Street Fighter II kicked off the fighting game craze in the early ’90s and no other developer was able to capitalize on making Street Fighter II inspired tournament fighters as much as SNK. Art of Fighting and Fatal Fury were some of the more successful ones that wore their Capcom fighter influence proudly, but they also made Samurai Shodown, a tournament fighter that rode the coattails of the tournament fighting craze but got a more unique identity by being centered on armed samurai combat. This approach worked and Samurai Shodown became a popular fighting franchise in Neo Geo’s history. Samurai Shodown Neo Geo Collection assembles the mainline titles from the arcade and Neo Geo.
Samurai Shodown Neo Geo Collection contains seven games: Samurai Shodown (1993), Samurai Shodown II (1994), Samurai Shodown III (1995), Samurai Shodown IV: Amakusa’s Revenge (1996), Samurai Shodown V (2003), Samurai Shodown V Special (2003) and the previously-unreleased Samurai Shodown V Perfect, the final evolution of Samurai Shodown V. There is also an extensive amount of extra material to make this not only a collection of great fighting games but also interesting from historical and game preservation perspectives.
Every game included in Samurai Shodown Neo Geo Collection has both the English and Japanese version. There are filters to include scanlines and pixel perfect presentation to perfect the retro look. There’s also a save function and the ability to set the arcade titles to Free Play. There’s an online competitive mode that allows crossplay between Steam and Epic Games Stores versions but online play is only supported in the English version of the games. The greatest aspect of this collection, besides maybe the games, is the Museum Mode. This is a dream come true for die hard Samurai Shodown fans. This has over 2000 developmental documents and images, along with video interviews from the dev team. The Sound Player has access to over 200 audio tracks that span the game library. As far as collections go, this one is a prime example of how bonus material should be handled.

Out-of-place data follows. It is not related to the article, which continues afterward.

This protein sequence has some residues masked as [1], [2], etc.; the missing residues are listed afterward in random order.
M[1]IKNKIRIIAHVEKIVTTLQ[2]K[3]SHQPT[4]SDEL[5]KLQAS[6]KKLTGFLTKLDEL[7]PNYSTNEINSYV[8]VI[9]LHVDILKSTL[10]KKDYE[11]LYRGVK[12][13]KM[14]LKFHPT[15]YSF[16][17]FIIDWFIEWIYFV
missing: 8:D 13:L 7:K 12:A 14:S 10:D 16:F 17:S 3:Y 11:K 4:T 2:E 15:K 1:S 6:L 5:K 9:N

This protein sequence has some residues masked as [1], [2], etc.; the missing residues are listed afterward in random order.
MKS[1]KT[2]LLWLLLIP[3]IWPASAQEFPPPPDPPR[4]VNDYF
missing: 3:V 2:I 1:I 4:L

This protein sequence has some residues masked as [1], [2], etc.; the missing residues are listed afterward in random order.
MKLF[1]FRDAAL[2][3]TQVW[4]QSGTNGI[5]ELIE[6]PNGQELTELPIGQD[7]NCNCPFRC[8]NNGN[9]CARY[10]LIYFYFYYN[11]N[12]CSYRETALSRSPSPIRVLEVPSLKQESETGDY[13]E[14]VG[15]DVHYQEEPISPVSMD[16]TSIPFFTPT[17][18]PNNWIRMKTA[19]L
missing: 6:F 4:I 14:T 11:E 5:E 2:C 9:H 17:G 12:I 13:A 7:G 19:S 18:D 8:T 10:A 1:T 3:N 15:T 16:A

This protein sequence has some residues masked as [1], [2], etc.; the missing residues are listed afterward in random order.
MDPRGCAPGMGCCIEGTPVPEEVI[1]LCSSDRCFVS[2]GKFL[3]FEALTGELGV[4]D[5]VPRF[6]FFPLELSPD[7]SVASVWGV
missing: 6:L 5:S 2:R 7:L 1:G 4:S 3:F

Samurai Shodown titles were among the better looking sprite based fighters of the time, and even though the games ages range from 17 to 27 years old, they still look great today. One thing that’s great about having all these games assembled in one place is that the player can see how the game mechanics evolved for each title, whether it was due to improvements in technology, more risk taking with game design or following trends of fighting games. Each of the games included is an enjoyable fighter but during the review I developed a deeper appreciation for the series evolution with each game as it built on its predecessor.
The use of weapons is the main thing that set Samurai Shodown apart from other fighting games at the time since this altered the appearance of the fights and how players approached the game mechanics. Combat seemed to get faster and flashier and the series progressed and like most fighting games in the second half of the ’90s placed a greater emphasis on combos. Samurai Shodown V is where the series enters what I call its Street Fighter II phase where new editions come up with improvements and additions but is still ultimately the same game. The inclusion of Samurai Showdown V Perfect is a nice inclusion and is the best version of Samurai Shodown V.
As good as this collection is it’s not perfect and it’s biggest weakness is online mode. Lag is a real and present danger, assuming you are able to get matched with someone to play against. There also aren’t any lobbies or spectator modes. The cross play between Steam and Epic versions is a nice feature but unfortunately it’s wasted on a poor online set up. Hopefully this is something that can be improved in future patches.
Online woes aside, it’s hard to find any real negatives to say about Samurai Shodown Neo Geo Collection. The games are from an era where they show their age but still look good. Each game plays well and the Free Play mode makes the arcade experience a bit more forgiving. The options to play with the visual settings allow the player to set the graphics to their preferred setting. The online mode is lacking, but offline there isn’t much more a Samurai Shodown fan could hope for. Neither PC nor Switch version seemed to have any major advantage over the other.
Samurai Shodown Neo Geo Collection includes the six Samurai Shodown Neo Geo titles and one unreleased title that was meant to be the final game in the series for that console. The games remain as fun to play today as they did back when they made their initial debuts and the Museum is chock full of documents to keep avid Samurai Shodown fans busy long after they’ve completed the games. Ultimately Samurai Shodown Neo Geo Collection is a great example of how nostalgia collections of games should be handled and is a must for not only Samurai Shodown fans but fans of all 2D tournament fighters.